And don’t’ get me wrong: I was excited to come home. I was tired of consuming a city for its views, food, culture, etc. I was excited to contribute. I was excited to stop living out of a backpack and wash my clothes in a washer and dryer. But already, as I’m contributing again, I feel like weariness of repetition starting to set in. I think of my trip, particularly the mountaintop of Lake Bled, and yearn for the peace, freedom, and joy.
I knew when my two friends and I were on top of that mountain that I would need to come down. I would need to leave beauty for chaos. I would need to leave peace for uncertainty. I would need to come down. So, a large part of me didn’t want to leave.
What drove me off the mountaintop was hunger. (We had gotten up at 4am, didn’t eat, climbed a mountain, had some tiny snacks, and left at 6:30am. I was hungry!) Even more, it felt like time to come down. Just as it felt like it was time to leave Europe, just as it feels when it’s time to wrap up prayer, eventually there’s a tug to move along. Like Jesus, we always need to come off the mountain.
It can be hard to remember the glory of God when we’re back in the mess of daily life. It can be hard to remember God’s providential care when it does not appear He’s coming through. It can be hard to believe when our doubts, fears, and anxieties cloud our memory. It’s hard being at the base of the mountain.
But what would the mountaintop be without the bottom? What would faith be without doubt? What would joy be without pain?
One of the most important jobs in our faith life is to embrace the paradox of joy and pain, faith and doubt, etc. and see God in both. God was obviously on the mountaintop in Slovenia, but He has also been obvious in the park in Copenhagen, the depths of the excavations in Rome, and even by the riverbank in Milwaukee. God is truly present everywhere, if only we know how to find Him. He is teaching me (and I am slowly learning) to stop seeking only Him at the mountaintops in my life but to also find him in the chaotic, dark, and messy trailheads as well.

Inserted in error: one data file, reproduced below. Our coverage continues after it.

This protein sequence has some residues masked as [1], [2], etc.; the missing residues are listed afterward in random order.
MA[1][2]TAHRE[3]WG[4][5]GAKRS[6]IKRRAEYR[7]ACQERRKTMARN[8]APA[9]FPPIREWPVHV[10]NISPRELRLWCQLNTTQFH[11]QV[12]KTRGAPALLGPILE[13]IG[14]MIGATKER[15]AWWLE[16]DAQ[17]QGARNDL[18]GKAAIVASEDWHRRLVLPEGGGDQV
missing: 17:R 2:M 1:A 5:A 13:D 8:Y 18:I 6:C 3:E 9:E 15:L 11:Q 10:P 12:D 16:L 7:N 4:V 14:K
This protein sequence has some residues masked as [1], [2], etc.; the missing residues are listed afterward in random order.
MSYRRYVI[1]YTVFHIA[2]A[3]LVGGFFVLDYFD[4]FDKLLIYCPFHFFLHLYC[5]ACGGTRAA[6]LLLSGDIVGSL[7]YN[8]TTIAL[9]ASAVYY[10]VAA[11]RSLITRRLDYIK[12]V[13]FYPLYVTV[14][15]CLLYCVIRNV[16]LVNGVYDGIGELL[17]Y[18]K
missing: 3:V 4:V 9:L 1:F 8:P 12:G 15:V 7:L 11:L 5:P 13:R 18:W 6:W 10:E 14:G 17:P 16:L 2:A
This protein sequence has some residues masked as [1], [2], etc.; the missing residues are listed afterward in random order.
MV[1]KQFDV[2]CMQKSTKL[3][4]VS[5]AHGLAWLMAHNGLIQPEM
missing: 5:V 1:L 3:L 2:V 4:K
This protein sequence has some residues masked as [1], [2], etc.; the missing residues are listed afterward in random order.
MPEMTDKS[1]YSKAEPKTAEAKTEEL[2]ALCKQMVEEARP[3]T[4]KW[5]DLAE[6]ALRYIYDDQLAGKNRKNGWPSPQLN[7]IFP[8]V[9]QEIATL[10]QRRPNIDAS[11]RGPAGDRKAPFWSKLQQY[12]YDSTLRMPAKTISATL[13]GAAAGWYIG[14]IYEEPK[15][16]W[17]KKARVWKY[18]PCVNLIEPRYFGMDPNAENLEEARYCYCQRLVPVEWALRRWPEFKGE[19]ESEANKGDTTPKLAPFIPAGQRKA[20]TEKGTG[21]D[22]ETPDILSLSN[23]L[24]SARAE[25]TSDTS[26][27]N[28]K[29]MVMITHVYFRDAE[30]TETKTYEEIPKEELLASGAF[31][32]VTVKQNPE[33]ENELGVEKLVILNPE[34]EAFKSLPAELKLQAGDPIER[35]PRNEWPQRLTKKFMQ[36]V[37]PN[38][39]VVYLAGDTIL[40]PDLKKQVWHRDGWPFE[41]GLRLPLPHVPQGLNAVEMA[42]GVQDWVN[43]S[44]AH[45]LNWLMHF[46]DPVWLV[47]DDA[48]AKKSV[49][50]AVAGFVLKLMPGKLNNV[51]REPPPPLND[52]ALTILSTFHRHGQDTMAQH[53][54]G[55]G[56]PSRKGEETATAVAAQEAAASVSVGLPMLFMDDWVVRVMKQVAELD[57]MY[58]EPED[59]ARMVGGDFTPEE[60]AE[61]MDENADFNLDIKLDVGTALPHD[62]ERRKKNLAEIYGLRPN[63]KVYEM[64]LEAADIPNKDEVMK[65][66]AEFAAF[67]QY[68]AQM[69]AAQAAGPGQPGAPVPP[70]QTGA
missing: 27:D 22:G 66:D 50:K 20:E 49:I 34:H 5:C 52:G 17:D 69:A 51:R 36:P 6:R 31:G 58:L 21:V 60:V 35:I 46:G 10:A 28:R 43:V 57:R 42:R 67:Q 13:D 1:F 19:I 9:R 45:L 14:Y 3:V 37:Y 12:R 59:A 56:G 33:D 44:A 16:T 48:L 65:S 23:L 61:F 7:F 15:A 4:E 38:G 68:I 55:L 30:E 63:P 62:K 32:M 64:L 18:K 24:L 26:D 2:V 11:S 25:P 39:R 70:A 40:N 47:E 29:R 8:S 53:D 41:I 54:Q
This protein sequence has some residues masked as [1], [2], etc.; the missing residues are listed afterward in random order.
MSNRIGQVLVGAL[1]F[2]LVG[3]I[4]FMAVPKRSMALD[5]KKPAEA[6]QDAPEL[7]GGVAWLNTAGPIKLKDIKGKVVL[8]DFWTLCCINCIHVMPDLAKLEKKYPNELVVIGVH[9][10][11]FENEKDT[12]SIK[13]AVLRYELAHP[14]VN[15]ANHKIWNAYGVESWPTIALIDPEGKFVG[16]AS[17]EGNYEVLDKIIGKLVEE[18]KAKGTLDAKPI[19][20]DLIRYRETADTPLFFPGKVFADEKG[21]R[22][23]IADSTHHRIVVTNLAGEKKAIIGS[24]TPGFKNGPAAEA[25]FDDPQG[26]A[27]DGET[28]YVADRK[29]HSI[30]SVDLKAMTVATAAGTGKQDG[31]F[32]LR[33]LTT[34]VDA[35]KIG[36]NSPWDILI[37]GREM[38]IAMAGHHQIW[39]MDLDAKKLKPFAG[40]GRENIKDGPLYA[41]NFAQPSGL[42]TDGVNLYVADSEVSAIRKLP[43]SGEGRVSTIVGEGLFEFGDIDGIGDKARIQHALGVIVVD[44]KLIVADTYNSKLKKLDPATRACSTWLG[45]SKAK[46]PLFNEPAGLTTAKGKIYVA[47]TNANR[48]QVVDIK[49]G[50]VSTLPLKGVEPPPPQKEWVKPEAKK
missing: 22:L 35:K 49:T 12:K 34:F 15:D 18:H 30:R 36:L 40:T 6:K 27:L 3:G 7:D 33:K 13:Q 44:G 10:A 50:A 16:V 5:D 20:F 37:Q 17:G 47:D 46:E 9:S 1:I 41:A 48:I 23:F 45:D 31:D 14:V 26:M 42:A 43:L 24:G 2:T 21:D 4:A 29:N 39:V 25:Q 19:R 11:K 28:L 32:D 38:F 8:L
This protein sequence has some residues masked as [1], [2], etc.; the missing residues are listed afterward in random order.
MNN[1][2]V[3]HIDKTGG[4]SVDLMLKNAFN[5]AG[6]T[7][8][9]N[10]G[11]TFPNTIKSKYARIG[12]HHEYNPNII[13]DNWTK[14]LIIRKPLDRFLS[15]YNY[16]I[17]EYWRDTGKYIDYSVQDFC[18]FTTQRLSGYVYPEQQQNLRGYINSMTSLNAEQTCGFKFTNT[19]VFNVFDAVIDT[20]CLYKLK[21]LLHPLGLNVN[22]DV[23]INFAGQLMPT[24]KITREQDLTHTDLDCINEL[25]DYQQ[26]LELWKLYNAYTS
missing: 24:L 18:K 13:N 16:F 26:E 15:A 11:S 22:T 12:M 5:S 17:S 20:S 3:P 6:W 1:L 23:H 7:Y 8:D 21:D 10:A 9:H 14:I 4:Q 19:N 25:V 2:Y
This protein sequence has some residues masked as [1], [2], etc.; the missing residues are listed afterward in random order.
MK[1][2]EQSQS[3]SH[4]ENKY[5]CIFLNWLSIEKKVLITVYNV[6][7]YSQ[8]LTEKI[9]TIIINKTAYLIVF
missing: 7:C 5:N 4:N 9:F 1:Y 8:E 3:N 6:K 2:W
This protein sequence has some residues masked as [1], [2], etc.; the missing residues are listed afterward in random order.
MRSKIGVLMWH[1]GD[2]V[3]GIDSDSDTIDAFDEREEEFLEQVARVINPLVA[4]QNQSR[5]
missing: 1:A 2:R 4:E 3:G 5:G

This pilgrimage to Europe felt like the beautiful ending of some kind of chapter in my life. It started right at the end of my Ignatian retreat, the Spiritual Exercises (book I used here). I was able to reflect on that spiritual journey and look forward to the future, consistently pondering what I want my life to look like.
I want my life to be one of faith, where I seek and see God everywhere.
I want my life to be one of authenticity, where I embrace the messy and disordered corners of my heart, seeing them as places for love and growth.
I want my life to be one of peace, where I cling to God amid any storm and trust in His Providence.
But most of all, I want my life to unfold as God desires. For so long, I have tried to climb my own mountains and have been looking for the best view, while the Lord has been trying to lead me to a more beautiful place. I loved Slovenia, which I had barely heard of. I strongly disliked Venice, which I thought I would love (I’ll save that rant for another day. It was not all horrible, but I need some time to be more charitable!). There were so many times were the unexpected was far more beautiful than I ever expected. And that’s what it is like in life too, if I would just give it a chance to happen.
Now, being off the mountain, it can be hard to remember those resolutions. Life on the ground level is messy, and its doubts, fears, and anxieties can take over my heart. Thankfully, I have beautiful pictures, physical and mental, to remind me of that mountaintop and the glory of God in everything.
Want to see Lake Bled at sunrise? We followed the Ojstrica hike, and this is the blog post we used to get up there!